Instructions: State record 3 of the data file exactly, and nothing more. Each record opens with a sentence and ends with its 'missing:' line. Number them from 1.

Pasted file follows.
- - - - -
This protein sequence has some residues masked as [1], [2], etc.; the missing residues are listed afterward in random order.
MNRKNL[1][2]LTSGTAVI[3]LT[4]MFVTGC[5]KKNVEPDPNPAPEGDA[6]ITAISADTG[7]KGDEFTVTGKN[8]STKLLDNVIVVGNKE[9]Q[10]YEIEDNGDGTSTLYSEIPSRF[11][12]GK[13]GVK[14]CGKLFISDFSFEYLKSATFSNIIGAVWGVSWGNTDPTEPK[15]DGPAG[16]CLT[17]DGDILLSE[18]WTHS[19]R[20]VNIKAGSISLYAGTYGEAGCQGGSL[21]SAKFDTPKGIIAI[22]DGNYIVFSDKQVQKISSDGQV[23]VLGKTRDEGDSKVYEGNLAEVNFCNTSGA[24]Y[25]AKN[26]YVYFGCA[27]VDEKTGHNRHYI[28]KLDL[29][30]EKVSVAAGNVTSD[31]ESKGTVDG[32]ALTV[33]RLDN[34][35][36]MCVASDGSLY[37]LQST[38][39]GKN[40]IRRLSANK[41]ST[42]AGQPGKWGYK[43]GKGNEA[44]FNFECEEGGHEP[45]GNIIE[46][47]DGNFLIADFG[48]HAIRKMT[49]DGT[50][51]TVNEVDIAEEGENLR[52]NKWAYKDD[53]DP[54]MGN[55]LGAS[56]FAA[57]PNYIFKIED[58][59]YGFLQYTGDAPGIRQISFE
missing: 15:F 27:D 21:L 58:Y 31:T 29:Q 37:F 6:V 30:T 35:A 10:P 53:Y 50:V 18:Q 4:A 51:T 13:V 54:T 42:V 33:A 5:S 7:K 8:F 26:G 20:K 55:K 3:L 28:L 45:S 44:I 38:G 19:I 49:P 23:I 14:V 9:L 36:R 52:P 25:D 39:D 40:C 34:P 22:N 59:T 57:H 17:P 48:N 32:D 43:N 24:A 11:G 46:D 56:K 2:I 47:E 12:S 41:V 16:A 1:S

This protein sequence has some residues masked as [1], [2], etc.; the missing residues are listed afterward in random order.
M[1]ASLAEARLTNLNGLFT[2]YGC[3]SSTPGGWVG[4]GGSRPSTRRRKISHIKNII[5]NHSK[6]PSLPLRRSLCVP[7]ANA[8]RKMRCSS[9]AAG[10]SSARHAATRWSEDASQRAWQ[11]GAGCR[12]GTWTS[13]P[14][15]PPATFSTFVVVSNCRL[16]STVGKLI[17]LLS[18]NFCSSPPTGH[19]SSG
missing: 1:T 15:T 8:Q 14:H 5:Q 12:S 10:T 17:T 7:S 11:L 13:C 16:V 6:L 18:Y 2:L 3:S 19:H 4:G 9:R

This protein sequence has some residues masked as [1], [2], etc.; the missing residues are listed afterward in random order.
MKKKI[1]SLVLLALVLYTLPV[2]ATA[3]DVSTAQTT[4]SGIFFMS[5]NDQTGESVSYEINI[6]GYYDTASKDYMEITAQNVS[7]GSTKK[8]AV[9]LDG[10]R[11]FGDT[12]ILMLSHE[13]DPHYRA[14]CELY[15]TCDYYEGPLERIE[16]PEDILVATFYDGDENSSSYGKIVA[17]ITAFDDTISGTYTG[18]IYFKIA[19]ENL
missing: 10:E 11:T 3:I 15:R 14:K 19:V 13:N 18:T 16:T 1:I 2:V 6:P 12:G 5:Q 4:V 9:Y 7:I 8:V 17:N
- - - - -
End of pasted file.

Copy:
This protein sequence has some residues masked as [1], [2], etc.; the missing residues are listed afterward in random order.
MKKKI[1]SLVLLALVLYTLPV[2]ATA[3]DVSTAQTT[4]SGIFFMS[5]NDQTGESVSYEINI[6]GYYDTASKDYMEITAQNVS[7]GSTKK[8]AV[9]LDG[10]R[11]FGDT[12]ILMLSHE[13]DPHYRA[14]CELY[15]TCDYYEGPLERIE[16]PEDILVATFYDGDENSSSYGKIVA[17]ITAFDDTISGTYTG[18]IYFKIA[19]ENL
missing: 10:E 11:T 3:I 15:R 14:K 19:V 13:N 18:T 16:T 1:I 2:V 6:P 12:G 5:Q 4:V 9:Y 7:I 8:V 17:N